1 Eur. J.L. Reform 399 (1999)
Globalization, Criminogenic Asymmetries and Economic Crime

handle is hein.journals/ejlr1 and id is 407 raw text is: Globalization, Criminogenic Asymmetries and
Economic Crime
Nikos Passas*
A. Introduction
We are inundated by press reports and official statements on the danger of
transnational crimes, ranging from drug trafficking, terrorism and political corruption
to car theft, the smuggling of aliens, nuclear materials and money laundering. The
issue is high on the agenda whenever Heads of States meet. Topical as it has become,
the problem is hardly new. Sophisticated criminals have always been able to transcend
national borders. Governments, corporations, white-collar professionals, as well as
illegal enterprises and professional crooks have been committing transnational
offences for ages. There is a plethora of documented cross-border crimes, such as
piracy, arms trafficking, genocide, environmental pollution and the ruthless
exploitation of Third World countries by multinational corporations.'
What is new in the 1990s, however, is the intense official concern about
transnational crime. Just about every international and regional agency has been
proposing and implementing policy initiatives and concrete measures. Some of these
proposals are quite controversial and risky, as they involve the merging of law
Nikos Passas, Philadelphia. The author of this article would like to acknowledge the
financial support of Temple University, which allowed him to concentrate exclusively on
his research activities during a sabbatical leave.
G.J. Andreopoulos, Genocide: Conceptual and Historical Dimensions (Philadelphia,
University of Pennsylvania Press, 1994); A.A. Block, Masters of Paradise: Organized
Crime and the Internal Revenue Service in the Bahamas (New Brunswick NJ, Transaction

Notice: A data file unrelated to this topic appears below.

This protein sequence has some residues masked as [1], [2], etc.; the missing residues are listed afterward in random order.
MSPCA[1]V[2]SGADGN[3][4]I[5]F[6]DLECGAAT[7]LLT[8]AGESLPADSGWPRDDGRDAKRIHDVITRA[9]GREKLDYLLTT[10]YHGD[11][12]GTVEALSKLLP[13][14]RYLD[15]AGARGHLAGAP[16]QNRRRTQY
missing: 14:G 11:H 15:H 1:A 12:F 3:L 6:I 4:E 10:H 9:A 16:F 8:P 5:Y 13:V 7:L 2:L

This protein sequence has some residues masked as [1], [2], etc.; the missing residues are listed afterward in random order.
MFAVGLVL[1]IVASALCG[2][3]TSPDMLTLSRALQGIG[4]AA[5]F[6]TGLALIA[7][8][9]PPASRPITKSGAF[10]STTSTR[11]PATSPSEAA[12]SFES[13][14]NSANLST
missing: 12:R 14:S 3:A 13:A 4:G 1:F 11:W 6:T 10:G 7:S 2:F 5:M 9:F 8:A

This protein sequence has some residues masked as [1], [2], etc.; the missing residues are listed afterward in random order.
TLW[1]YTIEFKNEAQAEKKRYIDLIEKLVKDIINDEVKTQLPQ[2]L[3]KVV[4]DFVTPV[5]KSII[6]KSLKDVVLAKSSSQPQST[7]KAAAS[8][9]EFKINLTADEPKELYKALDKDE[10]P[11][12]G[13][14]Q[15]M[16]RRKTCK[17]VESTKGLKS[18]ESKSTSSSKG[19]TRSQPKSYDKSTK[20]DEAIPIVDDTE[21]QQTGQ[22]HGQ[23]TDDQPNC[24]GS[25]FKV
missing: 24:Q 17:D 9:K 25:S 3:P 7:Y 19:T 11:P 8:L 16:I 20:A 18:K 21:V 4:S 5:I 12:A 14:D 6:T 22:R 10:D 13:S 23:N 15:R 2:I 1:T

1991); J. Braithwaite, Corporate Crime in the Pharmaceutical Industry (London, Routledge
and Kegan Paul 1984); W.J. Chambliss, On the Take: From Petty Crooks to Presidents
(Bloomington, Indiana University Press 1988, 2nd ed.); M.B. Clinard, Corporate
Corruption: The Abuse of Power (New York, Praeger 1990); R. Falk, 'Nuremberg: Past,
Present, and Future' in (1971) 80 Yale Law Journal, at pp. 1501-1528; A. Labrousse, La
Drogue, L'Argent et les Armes (Paris, Fayard 1991); R.J. Michalowski and R.C. Kramer,
'The Space Between Laws: The Problem of Corporate Crime in a Transnational Context' in
(1987) 34 Social Problems 1, at pp. 34-53 reprinted in N. Passas, (ed.), Transnational Crime
(Aldershot, Dartmouth 1998).
European Journal of Law Reform, Vol. 1, No. 4
 Kluwer Law International 1999.

What Is HeinOnline?

HeinOnline is a subscription-based resource containing nearly 2,700 academic and legal journals from inception; complete coverage of government documents such as U.S. Statutes at Large, U.S. Code, Federal Register, Code of Federal Regulations, U.S. Reports, and much more. Documents are image-based, fully searchable PDFs with the authority of print combined with the accessibility of a user-friendly and powerful database. For more information, request a quote or trial for your organization below.

Short-term subscription options include 24 hours, 48 hours, or 1 week to HeinOnline with pricing starting as low as $29.95

Access to this content requires a subscription. Please visit the following page to request a quote or trial:

Already a HeinOnline Subscriber?